Esports At The Olympics: Could It Happen?

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The idea of esports at the Olympics might seem ridiculous to purists but it’s not as crazy as it might sound. The Olympic Games has constantly been evolving throughout its more than 100-plus year history. 

The line-up of sports included in the Olympics has changed with the times. 

As they look to widen the Olympic audience and strengthen the attractiveness to young people, the Olympic Committee has added new sports to the programme. Tokyo 2020 (now 2021) has added five new sports: baseball/softball, karate, climbing, skateboarding and surfing. 

As the Olympics continues to be diversified, we wonder if esports could one day be included?

Does This Mean Halo at the Olympics?

Afraid not. If esports are to make it into the Olympics, then those video games based on sport are most likely to feature. At its summit in December 2019, the International Olympic Committee (IOC) concluded “With regard to electronic games simulating sports, the Summit sees great potential for cooperation and incorporating them into the sports movement. Many sports simulations are becoming more and more physical thanks to Virtual and Augmented Reality which replicate the traditional sports.”

There will also be an obvious crossover between fans of ‘real’ sport and esports which will make them easier to incorporate into the games. Fans of football may be interested in esports football, for example. 

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When discussing other types of games the IOC said “the sports movement should focus on players and gamers rather than on specific games. This focus on individuals should promote the participation in sport and its benefits as well as healthy lifestyle at all levels, including a health management model for elite esports competitors including both physical and mental health.

The Olympic values are never likely to coincide with promoting shoot ‘em ups and violence so it’s hard to see how those types of games will ever feature.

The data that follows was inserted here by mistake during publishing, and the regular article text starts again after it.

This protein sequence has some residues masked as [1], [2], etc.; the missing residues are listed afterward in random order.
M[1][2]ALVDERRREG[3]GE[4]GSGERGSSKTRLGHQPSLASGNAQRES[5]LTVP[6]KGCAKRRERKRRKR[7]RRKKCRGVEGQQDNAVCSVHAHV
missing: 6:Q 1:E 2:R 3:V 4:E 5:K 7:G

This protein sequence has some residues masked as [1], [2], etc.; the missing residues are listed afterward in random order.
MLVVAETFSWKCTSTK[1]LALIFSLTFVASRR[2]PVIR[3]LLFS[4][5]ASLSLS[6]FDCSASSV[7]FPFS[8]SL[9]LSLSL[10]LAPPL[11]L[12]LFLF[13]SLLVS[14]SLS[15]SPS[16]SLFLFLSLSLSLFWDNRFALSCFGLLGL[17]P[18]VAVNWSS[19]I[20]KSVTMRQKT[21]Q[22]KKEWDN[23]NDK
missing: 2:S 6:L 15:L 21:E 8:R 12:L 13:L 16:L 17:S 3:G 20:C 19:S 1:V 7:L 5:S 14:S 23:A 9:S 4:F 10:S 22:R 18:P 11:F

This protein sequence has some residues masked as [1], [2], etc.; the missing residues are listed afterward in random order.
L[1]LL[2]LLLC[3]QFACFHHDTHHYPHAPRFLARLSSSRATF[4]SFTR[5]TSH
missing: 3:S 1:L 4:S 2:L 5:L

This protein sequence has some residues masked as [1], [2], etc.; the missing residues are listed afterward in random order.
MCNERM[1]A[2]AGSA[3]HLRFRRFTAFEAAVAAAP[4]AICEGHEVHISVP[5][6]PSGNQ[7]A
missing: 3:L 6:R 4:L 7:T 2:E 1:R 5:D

Esports Aren’t Real Sports

Think Olympic sports and you think speed, endurance, agility and skill. You think athletes at the peak of their physical powers. Not necessarily attributes you’d associate with esports players. 

Well, you might be wrong. 

Elite sport is all about marginal gains. Athlete’s look for anything they can do to give them an edge over their rivals. Esports players are no different. As esports grow in status, and the prize money does, participants increasingly look for that edge too. Tournament days are long, with hours of gaming, and improved physical fitness will help with players wellbeing, their stamina and concentration. The challenge for the IOC will be getting this message across, to get the public to change their perception of esports and also encouraging the esports players to talk about fitness and its performance benefits for them.

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It’s also worth pointing out that not all Olympic sports are created equal. The physical demands and skills required vary wildly. Speaking on an IOC panel in 2018, esports player Jacob Lyon pointed out that playing a video game is not too far off the established Olympic sport of shooting, which is also quite sedentary and all about precision and hand-eye coordination. 

Current Esports Events